Why do elections matter?

It’s that time again! Our rivers and our environment need you to get out and vote in the upcoming runoff election on June 21. I can’t tell you who to vote for – or even which party to vote for – but I can tell you that voting is very important to our mission of protecting the health of Alabama’s rivers and people. Voter turnout in Alabama is often low compared to other states and runoff elections are even lower. That means your vote can make even more of a difference in a runoff election, like this race in Auburn where the candidate won by ONE VOTE.

According to recent research from the Environmental Voter Project, far more non-voters list climate as their number one priority. In other words, people who care most about climate are not voting. The result is that when candidates poll consistent voters, they are not hearing that climate is a priority. We have to vote and we have to let our elected officials hear from those of us who put the environment first!

Why do these runoffs matter?  

Let’s take a look at the federal Senate and Congressional races — the most important law ever passed for protecting our waterways in this country was the Clean Water Act. It was overwhelmingly passed by both parties in congress 50 years ago. Educating yourself about the candidates and deciding which one will support what you care about is the key.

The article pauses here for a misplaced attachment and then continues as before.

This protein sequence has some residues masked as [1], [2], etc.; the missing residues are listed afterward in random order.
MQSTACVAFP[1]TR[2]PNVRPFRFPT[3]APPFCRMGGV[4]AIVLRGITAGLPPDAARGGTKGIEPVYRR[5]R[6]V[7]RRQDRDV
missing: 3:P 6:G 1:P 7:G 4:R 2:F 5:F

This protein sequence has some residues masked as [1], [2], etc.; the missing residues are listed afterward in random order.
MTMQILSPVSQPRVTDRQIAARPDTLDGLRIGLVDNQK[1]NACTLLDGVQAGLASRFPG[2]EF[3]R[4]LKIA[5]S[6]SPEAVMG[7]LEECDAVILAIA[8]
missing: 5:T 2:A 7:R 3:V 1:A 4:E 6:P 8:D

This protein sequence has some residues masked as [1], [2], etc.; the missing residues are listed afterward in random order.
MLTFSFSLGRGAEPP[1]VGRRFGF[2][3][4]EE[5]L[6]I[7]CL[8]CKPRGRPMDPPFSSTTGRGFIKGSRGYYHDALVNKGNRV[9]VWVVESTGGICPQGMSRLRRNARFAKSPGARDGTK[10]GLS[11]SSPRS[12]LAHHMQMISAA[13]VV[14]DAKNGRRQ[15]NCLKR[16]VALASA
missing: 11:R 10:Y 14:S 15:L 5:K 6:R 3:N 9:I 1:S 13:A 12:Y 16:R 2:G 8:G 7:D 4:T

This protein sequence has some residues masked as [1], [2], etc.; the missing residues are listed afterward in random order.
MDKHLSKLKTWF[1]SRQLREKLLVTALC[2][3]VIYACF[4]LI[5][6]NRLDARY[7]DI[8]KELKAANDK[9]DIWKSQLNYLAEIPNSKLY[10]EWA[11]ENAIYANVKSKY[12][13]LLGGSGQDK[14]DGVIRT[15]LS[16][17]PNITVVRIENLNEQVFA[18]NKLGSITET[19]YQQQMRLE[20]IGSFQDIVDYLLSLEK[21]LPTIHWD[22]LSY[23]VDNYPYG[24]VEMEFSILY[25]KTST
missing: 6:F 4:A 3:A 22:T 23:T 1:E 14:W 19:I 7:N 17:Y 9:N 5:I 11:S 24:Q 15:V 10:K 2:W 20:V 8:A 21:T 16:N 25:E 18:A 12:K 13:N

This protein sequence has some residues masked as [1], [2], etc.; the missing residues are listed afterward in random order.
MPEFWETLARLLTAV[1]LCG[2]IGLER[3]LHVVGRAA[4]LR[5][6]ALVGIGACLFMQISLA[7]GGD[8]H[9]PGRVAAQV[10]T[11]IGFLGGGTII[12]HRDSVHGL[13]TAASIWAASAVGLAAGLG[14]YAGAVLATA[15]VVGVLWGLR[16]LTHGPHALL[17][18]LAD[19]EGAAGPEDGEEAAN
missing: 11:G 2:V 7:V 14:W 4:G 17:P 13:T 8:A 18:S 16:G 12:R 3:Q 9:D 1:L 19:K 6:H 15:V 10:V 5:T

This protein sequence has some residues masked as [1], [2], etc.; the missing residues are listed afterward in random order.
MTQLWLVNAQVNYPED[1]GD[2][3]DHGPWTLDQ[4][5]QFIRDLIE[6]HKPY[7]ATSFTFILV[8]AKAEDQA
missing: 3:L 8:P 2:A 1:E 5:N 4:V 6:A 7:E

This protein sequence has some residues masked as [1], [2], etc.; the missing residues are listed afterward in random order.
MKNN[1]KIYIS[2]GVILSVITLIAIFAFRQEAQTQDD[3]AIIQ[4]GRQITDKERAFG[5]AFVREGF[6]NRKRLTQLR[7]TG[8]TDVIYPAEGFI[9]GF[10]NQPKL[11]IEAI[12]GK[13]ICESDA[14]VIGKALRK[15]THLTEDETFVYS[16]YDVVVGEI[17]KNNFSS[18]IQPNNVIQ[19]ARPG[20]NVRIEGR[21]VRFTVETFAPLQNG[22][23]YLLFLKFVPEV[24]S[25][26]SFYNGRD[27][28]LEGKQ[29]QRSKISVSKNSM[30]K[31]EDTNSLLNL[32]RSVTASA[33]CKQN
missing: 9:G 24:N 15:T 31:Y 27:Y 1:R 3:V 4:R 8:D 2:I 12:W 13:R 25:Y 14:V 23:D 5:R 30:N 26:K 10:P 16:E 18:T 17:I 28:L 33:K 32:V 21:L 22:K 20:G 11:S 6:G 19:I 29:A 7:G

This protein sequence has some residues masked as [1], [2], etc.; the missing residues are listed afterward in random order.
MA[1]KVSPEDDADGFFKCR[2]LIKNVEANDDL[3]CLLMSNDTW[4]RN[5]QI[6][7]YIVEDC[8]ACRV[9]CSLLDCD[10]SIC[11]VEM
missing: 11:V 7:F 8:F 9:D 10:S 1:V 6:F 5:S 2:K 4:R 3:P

Another race that is important to water is the Public Service Commission. They have the power to make decisions over what kind of energy choices we get to have in Alabama. Did you know that more than 80% of our water withdrawals are for cooling fossil fuel and nuclear power plants? The PSC has two positions in runoff. To learn more about what the PSC does and why it matters, you can visit this page from our friends at Energy Alabama.

And don’t forget our state legislature! There are many runoffs throughout the state that will determine who gets to be in the general election in the positions that represent you and your communities most closely. Learn what the candidates stand for and get out and vote!

Here are some important dates and helpful ways to learn more about these races and the candidates running:

June 16 – Last day to apply for an absentee ballot

June 21 – Runoff election!


You are eligible to vote in a runoff for whatever party you voted for in the primary election or if you didn’t vote at all in the primary election. You cannot cross over and vote in a different party from what you voted for in the primary. More information can be found on the Secretary of State’s Website by clicking here.

Learn about candidates throughout the state by clicking here and by searching their campaign websites.


Water is Life,



Cindy Lowry